iPhone 6 and Near Field Communication
Apple just put an end to speculation regarding its relationship with NFC technology by announcing that the iPhone 6 will indeed include the technology. At this point, it is safe to turn speculation away from why the leaders at Cupertino chose to wait a full four years after Samsung’s Nexus S first sported NFC. Instead, we can begin thinking of how the world will change when most people are walking around with an NFC enabled device.
So, what will change?
Maybe not that much (at first). The internet is filled with blog articles on various and sundry uses of NFC tags. Although it hurts to say, it is only honest to describe many of YouTube’s touted uses for NFC with the adjective “Rube Goldbergian” at best. Let’s face it, sticking an NFC tag on the dashboard for directions home doesn’t give too much utility when one could just ask Siri to “navigate home”.
Yet, I still have faith that NFC will find powerful uses. One promising application family is that of marketing and advertising. Why here? The principal behind this use case is that it lowers the barrier for a potential customer to consume Location-based advertising. NFC presents a much less tedious alternative to QR codes if, for example, a main street storefront is asking customers to stop walking and act on that seed of curiosity which their window has successfully planted. A swipe is much less disruptive than stopping in the sidewalk and squaring up to take a picture. Furthermore, marketing efforts can be ultra-targeted since it is possible to determine exactly what message caused the customer to take action.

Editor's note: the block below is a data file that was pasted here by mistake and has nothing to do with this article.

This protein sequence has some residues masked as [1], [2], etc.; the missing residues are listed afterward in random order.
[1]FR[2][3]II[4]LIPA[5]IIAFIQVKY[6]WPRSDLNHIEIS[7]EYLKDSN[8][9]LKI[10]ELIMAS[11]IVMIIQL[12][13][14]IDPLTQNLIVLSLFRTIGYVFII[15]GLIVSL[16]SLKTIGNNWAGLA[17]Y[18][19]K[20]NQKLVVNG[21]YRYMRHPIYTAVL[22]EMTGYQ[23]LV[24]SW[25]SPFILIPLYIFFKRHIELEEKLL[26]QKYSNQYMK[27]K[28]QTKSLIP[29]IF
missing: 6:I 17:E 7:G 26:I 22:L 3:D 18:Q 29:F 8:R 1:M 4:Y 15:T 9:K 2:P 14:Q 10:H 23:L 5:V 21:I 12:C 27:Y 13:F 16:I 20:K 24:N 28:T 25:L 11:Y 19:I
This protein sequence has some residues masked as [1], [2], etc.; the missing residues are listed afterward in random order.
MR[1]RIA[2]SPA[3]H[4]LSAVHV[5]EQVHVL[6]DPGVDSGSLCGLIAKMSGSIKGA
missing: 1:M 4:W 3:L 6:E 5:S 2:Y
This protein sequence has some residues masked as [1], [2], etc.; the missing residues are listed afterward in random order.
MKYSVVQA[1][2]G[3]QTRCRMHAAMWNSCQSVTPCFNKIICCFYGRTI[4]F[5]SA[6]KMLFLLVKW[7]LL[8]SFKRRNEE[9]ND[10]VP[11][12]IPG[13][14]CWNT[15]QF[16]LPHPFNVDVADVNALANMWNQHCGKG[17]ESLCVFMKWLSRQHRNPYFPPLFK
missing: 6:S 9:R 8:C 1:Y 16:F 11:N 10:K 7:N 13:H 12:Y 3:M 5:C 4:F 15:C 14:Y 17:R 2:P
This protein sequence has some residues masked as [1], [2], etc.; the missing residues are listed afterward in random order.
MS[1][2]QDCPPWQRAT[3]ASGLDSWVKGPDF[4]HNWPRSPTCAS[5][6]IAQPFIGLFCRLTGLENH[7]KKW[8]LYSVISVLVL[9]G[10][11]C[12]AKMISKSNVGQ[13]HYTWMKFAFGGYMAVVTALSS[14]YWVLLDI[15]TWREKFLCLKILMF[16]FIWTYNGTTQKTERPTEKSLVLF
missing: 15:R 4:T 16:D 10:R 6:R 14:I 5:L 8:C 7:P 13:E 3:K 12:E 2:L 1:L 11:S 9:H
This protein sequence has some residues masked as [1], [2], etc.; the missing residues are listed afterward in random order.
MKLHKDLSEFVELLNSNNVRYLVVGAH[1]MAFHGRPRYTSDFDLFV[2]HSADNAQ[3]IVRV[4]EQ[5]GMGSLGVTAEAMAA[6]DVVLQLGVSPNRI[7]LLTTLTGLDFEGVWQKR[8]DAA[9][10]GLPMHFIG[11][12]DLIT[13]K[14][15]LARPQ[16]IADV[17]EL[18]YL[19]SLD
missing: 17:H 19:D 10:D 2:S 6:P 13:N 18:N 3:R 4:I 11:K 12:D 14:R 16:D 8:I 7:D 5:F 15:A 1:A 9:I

Medium and small size businesses can inexpensively experiment with various applications because they only have to test the NFC tags (the readers are already walking around in the consumer’s pockets). It is a good bet that the wide range of potential applications and high reward for innovation will be a perfect formula for creating NFC tag line items in marketing budgets.
What will stay the same?
One lesson that every digital marketer learns is that technology cannot replace good content. Sure, the first brands to put NFC tags in their packaging will ride a nice little wave for a while, but when everyone is doing it, new technology loses its charm. NFC marketing will probably find the same fate as Banner Ads. The “have you ever placed your phone right HERE?” trick only works once. To be successful, the content behind any NFC tag will need to deliver real value to the customer. This could take a variety of forms; from a video showing the artistry that goes into a recently unboxed Swiss watch or an easy way to reserve a table for two at a restaurant, NFC marketing must improve the consumer’s experience.
Lastly, testing will also remain a vital part of NFC use. This means developing an intimate understanding of NFC’s capabilities as well as limitations. There are a multitude of NFC tag manufacturers out there on the market; finding the right tag size and form factor will play a material role in achieving success in any NFC application. Testing multiple tags will remain the best way to get the most out of the available technology.